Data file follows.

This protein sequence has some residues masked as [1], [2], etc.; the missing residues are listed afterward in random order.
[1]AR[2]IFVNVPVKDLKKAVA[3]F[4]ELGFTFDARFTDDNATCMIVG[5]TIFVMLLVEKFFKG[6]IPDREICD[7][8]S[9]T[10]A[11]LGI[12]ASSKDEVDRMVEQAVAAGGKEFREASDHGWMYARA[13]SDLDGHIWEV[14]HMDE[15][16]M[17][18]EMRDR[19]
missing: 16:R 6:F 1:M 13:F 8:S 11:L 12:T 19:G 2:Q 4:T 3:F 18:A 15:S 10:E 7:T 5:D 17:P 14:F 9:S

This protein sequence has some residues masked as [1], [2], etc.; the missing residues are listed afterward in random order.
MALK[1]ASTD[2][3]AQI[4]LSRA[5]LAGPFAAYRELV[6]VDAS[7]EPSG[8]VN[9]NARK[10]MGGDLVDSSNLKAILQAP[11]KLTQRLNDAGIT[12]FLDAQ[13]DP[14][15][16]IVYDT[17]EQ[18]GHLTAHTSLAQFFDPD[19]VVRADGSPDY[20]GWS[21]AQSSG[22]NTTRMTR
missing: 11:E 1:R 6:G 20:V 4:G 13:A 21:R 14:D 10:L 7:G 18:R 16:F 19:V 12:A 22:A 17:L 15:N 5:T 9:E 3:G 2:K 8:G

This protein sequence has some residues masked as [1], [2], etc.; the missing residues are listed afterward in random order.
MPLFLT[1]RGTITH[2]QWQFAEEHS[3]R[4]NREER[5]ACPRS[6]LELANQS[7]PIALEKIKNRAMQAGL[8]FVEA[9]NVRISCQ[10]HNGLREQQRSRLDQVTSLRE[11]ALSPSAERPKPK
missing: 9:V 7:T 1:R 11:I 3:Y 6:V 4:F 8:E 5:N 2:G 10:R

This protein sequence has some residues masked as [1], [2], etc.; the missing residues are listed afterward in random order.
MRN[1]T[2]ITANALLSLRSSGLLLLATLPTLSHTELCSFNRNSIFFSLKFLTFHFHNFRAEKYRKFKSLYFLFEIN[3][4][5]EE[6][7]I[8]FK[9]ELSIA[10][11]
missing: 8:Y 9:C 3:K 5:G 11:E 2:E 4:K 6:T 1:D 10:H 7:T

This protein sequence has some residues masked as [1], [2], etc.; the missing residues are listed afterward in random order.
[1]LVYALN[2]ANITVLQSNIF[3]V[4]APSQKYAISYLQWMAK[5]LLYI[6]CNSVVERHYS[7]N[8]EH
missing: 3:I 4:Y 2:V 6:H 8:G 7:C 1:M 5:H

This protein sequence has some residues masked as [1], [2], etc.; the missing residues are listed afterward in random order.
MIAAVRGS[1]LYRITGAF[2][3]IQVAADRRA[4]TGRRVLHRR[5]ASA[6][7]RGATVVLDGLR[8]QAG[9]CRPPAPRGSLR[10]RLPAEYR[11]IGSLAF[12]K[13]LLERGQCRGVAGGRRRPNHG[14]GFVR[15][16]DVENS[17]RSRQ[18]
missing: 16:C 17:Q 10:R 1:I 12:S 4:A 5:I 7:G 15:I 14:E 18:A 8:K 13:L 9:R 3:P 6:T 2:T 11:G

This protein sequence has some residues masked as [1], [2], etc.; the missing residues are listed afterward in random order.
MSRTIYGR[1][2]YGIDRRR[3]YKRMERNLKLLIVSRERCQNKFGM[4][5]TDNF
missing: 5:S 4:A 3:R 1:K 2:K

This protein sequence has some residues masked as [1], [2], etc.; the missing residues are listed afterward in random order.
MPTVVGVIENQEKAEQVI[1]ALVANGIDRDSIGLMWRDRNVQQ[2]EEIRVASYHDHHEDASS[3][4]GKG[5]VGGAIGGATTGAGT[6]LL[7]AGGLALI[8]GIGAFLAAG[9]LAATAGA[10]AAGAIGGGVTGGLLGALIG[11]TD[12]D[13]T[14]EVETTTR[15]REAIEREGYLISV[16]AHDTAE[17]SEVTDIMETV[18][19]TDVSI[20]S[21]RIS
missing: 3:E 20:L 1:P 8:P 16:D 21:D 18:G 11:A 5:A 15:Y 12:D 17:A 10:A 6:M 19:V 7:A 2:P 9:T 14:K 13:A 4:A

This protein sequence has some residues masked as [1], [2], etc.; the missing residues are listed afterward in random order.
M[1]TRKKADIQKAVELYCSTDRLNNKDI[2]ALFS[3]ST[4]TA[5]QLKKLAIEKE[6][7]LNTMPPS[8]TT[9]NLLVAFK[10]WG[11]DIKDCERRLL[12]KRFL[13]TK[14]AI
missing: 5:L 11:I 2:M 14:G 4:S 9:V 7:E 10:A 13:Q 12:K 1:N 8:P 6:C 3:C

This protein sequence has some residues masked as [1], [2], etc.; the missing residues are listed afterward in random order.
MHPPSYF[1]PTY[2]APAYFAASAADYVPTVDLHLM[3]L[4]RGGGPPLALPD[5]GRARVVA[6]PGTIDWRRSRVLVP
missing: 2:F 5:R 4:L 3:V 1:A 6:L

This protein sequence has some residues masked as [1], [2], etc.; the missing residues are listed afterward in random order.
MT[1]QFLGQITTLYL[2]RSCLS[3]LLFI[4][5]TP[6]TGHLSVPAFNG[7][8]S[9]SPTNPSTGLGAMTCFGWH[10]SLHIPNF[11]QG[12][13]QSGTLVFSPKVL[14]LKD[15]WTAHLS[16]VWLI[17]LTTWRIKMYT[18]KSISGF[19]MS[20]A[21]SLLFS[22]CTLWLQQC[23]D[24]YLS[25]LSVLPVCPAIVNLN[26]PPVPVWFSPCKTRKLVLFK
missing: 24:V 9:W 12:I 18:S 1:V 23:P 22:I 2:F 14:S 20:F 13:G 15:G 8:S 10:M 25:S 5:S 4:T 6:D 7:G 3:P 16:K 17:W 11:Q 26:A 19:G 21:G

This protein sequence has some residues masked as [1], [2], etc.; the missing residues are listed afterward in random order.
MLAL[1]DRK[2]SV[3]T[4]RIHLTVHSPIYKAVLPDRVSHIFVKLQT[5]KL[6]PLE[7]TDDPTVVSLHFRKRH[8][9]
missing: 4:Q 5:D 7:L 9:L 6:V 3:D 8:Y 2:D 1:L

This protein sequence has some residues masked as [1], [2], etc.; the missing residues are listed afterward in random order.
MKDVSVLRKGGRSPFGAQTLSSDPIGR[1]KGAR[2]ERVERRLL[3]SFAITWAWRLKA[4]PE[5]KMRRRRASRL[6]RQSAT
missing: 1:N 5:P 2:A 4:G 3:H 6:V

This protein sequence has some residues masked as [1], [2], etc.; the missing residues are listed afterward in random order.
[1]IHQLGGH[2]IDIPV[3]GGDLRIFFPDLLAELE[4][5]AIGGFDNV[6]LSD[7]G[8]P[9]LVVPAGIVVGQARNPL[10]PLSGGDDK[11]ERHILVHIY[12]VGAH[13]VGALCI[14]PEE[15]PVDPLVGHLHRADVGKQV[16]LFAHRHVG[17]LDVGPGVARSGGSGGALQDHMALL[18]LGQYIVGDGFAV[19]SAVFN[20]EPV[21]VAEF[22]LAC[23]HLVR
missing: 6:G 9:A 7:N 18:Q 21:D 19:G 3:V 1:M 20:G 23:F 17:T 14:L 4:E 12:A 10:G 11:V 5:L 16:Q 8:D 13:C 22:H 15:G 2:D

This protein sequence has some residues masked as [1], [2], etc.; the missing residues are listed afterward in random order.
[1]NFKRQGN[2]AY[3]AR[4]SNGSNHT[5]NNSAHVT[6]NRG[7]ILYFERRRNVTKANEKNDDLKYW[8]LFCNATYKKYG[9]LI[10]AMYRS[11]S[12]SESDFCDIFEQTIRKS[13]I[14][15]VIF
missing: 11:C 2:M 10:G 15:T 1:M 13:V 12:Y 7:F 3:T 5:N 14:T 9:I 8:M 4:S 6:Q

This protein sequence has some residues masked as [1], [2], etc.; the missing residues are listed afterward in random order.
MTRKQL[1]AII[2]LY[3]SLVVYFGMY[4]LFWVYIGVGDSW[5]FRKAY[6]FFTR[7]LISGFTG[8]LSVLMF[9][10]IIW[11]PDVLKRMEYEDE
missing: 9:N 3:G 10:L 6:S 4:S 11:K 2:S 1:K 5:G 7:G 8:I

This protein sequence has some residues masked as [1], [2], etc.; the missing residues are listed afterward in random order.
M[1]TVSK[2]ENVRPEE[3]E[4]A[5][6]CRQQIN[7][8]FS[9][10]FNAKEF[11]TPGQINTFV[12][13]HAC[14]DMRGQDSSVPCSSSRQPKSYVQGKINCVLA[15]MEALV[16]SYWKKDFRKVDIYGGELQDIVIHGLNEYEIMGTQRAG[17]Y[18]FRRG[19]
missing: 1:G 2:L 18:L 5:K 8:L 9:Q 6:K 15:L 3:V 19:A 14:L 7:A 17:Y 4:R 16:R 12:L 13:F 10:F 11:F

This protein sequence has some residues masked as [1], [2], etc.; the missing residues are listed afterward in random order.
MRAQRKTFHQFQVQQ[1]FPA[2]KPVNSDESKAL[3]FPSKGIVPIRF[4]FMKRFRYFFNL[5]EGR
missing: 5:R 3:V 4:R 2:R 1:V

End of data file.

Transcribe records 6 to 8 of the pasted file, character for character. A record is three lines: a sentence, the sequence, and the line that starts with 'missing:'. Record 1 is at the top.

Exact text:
This protein sequence has some residues masked as [1], [2], etc.; the missing residues are listed afterward in random order.
MIAAVRGS[1]LYRITGAF[2][3]IQVAADRRA[4]TGRRVLHRR[5]ASA[6][7]RGATVVLDGLR[8]QAG[9]CRPPAPRGSLR[10]RLPAEYR[11]IGSLAF[12]K[13]LLERGQCRGVAGGRRRPNHG[14]GFVR[15][16]DVENS[17]RSRQ[18]
missing: 16:C 17:Q 10:R 1:I 12:S 4:A 5:I 7:G 15:I 14:E 18:A 8:K 13:L 9:R 3:P 6:T 2:T 11:G

This protein sequence has some residues masked as [1], [2], etc.; the missing residues are listed afterward in random order.
MSRTIYGR[1][2]YGIDRRR[3]YKRMERNLKLLIVSRERCQNKFGM[4][5]TDNF
missing: 5:S 4:A 3:R 1:K 2:K

This protein sequence has some residues masked as [1], [2], etc.; the missing residues are listed afterward in random order.
MPTVVGVIENQEKAEQVI[1]ALVANGIDRDSIGLMWRDRNVQQ[2]EEIRVASYHDHHEDASS[3][4]GKG[5]VGGAIGGATTGAGT[6]LL[7]AGGLALI[8]GIGAFLAAG[9]LAATAGA[10]AAGAIGGGVTGGLLGALIG[11]TD[12]D[13]T[14]EVETTTR[15]REAIEREGYLISV[16]AHDTAE[17]SEVTDIMETV[18][19]TDVSI[20]S[21]RIS
missing: 3:E 20:L 1:P 8:P 16:D 21:D 18:G 11:A 5:A 15:Y 12:D 17:A 10:A 6:M 19:V 7:A 2:P 9:T 14:K 13:A 4:A